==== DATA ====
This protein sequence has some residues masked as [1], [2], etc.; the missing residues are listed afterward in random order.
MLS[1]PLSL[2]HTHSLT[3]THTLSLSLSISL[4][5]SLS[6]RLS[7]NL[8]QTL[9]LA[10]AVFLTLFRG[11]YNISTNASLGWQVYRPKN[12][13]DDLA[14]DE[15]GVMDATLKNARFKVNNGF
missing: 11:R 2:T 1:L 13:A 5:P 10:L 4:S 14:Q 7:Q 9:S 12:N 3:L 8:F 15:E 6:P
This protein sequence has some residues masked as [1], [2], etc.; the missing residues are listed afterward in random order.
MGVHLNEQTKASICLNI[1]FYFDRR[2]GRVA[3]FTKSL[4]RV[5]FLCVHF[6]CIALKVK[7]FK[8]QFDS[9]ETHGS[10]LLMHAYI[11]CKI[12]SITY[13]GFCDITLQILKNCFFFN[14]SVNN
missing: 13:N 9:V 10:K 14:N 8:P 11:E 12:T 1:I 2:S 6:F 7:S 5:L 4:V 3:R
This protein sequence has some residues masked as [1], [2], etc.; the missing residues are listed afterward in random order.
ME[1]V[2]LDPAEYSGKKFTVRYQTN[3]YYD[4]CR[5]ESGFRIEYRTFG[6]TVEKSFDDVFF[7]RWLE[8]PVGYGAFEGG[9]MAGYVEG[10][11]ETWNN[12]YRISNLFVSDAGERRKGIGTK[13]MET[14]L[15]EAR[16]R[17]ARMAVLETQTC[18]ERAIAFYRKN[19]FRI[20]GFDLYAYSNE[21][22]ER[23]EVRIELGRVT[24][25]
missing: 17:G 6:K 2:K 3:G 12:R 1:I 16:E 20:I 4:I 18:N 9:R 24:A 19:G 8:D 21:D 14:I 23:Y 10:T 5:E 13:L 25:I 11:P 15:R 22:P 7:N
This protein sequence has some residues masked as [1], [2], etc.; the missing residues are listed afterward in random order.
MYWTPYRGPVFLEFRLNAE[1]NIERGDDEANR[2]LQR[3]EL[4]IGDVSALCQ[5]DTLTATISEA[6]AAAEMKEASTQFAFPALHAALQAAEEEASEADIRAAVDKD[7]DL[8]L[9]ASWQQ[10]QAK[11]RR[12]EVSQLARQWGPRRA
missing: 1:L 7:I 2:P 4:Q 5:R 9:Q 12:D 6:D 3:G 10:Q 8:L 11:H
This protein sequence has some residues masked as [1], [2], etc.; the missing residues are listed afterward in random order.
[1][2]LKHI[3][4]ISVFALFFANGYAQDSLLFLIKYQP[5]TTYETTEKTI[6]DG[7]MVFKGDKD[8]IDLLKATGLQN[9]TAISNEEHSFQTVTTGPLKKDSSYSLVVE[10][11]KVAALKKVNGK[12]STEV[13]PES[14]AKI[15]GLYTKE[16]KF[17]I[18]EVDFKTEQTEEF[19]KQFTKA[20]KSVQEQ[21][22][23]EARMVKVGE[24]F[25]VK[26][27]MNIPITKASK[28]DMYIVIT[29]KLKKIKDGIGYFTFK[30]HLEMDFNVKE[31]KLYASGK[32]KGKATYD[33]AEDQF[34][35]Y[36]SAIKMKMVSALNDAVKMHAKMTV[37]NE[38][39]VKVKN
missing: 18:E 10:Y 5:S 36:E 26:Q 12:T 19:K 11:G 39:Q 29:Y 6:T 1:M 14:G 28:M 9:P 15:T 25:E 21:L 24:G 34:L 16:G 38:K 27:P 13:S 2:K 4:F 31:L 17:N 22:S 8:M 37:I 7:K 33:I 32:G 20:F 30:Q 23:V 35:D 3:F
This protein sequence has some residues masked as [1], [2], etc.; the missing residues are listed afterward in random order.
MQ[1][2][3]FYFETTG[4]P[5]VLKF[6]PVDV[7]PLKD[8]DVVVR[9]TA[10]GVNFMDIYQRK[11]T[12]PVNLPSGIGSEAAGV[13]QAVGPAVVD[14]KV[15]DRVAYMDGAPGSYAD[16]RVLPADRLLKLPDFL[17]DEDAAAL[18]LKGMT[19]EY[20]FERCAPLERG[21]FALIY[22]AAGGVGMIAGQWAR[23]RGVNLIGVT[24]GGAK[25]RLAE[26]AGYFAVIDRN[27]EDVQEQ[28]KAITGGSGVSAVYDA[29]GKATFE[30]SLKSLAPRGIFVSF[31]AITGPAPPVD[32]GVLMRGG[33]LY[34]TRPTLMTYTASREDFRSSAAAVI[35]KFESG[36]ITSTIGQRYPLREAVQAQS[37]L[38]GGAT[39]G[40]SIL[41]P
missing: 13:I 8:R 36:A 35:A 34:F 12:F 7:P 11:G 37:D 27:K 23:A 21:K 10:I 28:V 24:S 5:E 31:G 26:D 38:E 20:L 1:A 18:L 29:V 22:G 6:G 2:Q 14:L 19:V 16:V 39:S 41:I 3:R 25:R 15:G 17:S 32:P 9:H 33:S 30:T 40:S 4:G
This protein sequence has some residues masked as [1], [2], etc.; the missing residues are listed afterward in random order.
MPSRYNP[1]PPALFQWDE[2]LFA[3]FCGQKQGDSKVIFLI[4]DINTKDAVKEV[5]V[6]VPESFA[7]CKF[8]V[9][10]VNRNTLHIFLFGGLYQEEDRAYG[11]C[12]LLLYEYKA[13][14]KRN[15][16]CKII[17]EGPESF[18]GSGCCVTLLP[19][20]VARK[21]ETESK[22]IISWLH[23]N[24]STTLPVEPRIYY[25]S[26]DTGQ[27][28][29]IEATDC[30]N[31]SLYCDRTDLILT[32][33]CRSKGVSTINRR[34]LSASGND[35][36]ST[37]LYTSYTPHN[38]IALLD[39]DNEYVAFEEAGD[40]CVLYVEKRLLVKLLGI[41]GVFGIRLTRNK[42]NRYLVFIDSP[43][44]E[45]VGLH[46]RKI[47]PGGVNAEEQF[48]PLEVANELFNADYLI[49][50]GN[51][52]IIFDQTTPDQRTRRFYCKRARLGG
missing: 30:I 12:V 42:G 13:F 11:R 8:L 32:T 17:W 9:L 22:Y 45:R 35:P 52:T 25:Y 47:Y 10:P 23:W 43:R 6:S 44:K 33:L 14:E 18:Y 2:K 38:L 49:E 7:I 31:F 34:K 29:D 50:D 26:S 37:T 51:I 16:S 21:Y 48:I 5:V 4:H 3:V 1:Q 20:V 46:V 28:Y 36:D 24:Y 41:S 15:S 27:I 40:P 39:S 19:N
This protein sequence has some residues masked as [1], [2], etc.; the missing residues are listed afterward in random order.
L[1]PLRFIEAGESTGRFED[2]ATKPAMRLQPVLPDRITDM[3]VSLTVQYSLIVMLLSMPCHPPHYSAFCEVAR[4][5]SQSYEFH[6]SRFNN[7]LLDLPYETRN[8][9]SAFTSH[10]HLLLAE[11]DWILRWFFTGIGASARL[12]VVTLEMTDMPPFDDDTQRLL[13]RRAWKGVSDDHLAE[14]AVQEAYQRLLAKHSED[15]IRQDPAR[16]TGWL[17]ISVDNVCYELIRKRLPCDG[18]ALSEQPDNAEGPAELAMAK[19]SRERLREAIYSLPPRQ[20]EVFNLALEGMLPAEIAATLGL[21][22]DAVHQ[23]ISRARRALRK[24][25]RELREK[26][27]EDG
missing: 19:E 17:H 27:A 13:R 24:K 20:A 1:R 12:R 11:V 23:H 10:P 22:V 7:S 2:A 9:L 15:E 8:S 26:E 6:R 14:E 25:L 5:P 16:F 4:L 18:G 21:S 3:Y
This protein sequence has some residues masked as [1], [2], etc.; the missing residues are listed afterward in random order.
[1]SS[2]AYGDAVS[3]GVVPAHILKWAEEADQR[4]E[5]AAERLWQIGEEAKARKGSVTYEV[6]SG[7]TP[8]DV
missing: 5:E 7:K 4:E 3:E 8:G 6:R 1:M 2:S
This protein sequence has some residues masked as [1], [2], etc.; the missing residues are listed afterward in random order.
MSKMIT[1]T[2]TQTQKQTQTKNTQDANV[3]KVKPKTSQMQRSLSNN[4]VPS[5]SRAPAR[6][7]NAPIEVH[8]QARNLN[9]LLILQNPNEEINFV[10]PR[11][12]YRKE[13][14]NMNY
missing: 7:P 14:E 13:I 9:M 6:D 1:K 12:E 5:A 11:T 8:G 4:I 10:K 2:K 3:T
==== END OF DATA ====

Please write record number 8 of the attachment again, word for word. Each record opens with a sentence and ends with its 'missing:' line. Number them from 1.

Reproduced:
This protein sequence has some residues masked as [1], [2], etc.; the missing residues are listed afterward in random order.
L[1]PLRFIEAGESTGRFED[2]ATKPAMRLQPVLPDRITDM[3]VSLTVQYSLIVMLLSMPCHPPHYSAFCEVAR[4][5]SQSYEFH[6]SRFNN[7]LLDLPYETRN[8][9]SAFTSH[10]HLLLAE[11]DWILRWFFTGIGASARL[12]VVTLEMTDMPPFDDDTQRLL[13]RRAWKGVSDDHLAE[14]AVQEAYQRLLAKHSED[15]IRQDPAR[16]TGWL[17]ISVDNVCYELIRKRLPCDG[18]ALSEQPDNAEGPAELAMAK[19]SRERLREAIYSLPPRQ[20]EVFNLALEGMLPAEIAATLGL[21][22]DAVHQ[23]ISRARRALRK[24][25]RELREK[26][27]EDG
missing: 19:E 17:H 27:A 13:R 24:K 20:A 1:R 12:R 11:V 23:H 10:P 22:V 7:S 2:A 9:L 15:E 8:S 26:E 6:R 14:E 25:L 5:P 16:F 4:L 18:G 21:S 3:Y